He first came into focus in 1948, when he hit a century for All India University against the touring West Indies. Years later, Umrigar in an interview to Cricinfo, would recall George Headley, the man hailed as “Black Bradman”, coming into the dressing room and praise his innings

A close-up view of Umrigar.

He was immediately drafted into the India side, and made his debut in the second Test against West Indies on home turf, at the Brabourne Stadium. Umrigar struck 130 not out at No 7 versus England in Madras in 1952, playing a big role in India’s historic first Test win.

Although Umrigar drew praise after the 1951-52 home series — he was an excellent driver of the ball and also hooked and pulled — he struggled when India toured. England fast bowlers Fred Trueman and Alec Bedser dismissed him in six of his seven innings in that series as he scored just 43 runs in four Tests, averaging 6.14.

He bounced back by scoring a century against Pakistan on India’s return from England. Still, there were doubts over Umrigar when India toured the West Indies in 1953. But he hit a century and a fifty in the first Test at Port of Spain, finishing as the highest run-getter for India across five Tests (560 runs at 62.22).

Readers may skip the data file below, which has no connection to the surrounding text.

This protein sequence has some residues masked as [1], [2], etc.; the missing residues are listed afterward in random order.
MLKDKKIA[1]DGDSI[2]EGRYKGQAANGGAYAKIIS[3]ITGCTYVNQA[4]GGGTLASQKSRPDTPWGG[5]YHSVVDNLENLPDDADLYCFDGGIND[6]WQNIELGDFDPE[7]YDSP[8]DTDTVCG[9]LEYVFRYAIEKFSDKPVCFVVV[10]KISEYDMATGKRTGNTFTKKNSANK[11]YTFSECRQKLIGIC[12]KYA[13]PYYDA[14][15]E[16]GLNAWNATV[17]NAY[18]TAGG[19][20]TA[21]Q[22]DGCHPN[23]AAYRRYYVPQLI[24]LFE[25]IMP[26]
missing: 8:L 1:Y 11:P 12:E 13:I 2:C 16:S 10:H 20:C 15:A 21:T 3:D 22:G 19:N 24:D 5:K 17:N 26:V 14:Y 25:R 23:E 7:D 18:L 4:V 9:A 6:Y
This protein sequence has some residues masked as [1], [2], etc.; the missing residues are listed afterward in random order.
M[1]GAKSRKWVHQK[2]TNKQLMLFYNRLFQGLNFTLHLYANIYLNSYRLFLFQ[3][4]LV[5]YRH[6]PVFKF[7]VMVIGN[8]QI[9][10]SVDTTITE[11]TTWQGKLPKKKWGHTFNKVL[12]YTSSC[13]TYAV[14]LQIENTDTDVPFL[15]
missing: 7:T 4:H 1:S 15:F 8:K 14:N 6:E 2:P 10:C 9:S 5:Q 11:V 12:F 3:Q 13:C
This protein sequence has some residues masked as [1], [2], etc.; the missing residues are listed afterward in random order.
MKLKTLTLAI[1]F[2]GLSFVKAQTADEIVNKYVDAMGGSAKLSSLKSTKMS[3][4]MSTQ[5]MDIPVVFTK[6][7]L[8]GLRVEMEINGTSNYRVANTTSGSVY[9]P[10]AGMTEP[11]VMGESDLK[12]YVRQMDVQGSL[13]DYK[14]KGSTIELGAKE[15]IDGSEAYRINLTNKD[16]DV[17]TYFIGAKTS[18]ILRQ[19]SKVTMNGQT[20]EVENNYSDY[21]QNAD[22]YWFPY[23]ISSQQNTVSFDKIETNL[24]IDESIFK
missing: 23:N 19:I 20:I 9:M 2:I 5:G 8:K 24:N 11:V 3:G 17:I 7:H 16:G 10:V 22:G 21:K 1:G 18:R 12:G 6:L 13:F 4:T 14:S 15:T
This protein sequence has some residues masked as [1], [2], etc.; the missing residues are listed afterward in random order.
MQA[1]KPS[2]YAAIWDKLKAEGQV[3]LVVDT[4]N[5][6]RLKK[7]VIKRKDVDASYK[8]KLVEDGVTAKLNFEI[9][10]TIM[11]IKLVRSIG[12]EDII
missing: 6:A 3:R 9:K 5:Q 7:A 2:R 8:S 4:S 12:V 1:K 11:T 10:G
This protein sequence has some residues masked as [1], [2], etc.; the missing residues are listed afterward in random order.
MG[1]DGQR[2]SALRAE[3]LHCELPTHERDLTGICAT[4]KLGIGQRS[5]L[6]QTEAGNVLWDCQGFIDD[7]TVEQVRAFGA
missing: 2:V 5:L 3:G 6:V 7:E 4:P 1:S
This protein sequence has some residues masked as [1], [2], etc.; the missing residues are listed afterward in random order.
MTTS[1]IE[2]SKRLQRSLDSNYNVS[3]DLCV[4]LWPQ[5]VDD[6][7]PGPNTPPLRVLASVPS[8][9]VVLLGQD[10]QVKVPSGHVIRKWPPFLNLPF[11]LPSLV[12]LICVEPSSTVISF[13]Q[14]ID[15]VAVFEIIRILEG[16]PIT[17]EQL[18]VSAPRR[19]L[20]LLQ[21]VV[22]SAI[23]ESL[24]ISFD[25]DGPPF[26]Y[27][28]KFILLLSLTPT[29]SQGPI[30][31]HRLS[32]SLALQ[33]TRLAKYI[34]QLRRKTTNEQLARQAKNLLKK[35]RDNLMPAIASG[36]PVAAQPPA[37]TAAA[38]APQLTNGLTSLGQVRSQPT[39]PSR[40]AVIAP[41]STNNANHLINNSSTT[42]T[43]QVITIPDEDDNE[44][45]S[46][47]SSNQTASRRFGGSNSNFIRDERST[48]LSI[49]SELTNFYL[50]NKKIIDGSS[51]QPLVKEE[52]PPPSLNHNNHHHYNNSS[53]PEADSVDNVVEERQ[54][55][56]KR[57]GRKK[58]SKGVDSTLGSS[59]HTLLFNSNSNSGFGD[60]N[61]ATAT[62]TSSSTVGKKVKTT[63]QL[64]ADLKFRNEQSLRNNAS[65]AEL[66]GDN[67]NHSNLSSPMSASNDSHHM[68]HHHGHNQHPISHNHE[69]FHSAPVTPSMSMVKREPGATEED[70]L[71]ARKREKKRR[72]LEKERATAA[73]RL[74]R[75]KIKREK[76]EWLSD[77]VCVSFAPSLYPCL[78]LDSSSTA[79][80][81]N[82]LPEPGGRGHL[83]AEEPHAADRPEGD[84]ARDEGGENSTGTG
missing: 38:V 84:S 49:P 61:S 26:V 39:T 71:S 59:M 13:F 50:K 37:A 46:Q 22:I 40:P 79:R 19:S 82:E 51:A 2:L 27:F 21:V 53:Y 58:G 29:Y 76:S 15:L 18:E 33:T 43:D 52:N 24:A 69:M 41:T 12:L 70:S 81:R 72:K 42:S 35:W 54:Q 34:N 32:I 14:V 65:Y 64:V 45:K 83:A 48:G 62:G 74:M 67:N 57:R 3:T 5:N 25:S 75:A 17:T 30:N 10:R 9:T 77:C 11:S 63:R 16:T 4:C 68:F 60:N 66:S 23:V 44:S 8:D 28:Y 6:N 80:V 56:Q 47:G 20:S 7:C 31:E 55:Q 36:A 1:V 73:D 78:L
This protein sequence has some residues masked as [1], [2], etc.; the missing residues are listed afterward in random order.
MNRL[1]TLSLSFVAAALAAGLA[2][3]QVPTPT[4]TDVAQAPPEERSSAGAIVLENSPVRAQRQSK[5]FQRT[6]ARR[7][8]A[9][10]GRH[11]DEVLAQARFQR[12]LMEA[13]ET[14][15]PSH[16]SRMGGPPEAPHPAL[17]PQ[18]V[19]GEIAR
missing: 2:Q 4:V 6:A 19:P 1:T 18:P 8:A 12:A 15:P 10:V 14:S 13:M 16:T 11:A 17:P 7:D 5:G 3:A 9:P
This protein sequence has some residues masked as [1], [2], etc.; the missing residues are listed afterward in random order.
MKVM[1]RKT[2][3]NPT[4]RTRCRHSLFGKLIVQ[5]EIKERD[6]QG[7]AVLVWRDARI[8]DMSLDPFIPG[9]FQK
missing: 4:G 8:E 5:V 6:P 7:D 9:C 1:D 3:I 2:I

Umrigar was also only one of two Indian players to score a century and take five wickets in a Test innings, achieving the feat against West Indies at Port of Spain in 1962. Vinoo Mankad was the other to achieve this “double”. R Ashwin (three times) and Ravindra Jadeja have achieved the feat in the current India side.

Considered a sharp captain, his role at the helm of the Indian team though had its twists and turns. Removed as skipper after the first Test in the 1958-59 home series against West Indies, Umrigar was brought back for the fourth Test in Chennai after Ghulam Ahmed, who had led in the second and third games, announced his retirement after two successive losses. But Umrigar quit the post on the eve of the Test after his request to include batter Manohar Hardikar was turned down by then BCCI president Ratibhai Patel, who included off-spinner Jassu Patel in the 11.

Umrigar never led India again, but scored four hundreds in six innings in 1960 and 1961. And his astute reading of the game continued to help the team. In the 1961 Test against Pakistan in Delhi, he asked Bapu Nadkarni, a spinner renowned for his economical spell, to switch to attack mode, which almost led to an Indian victory.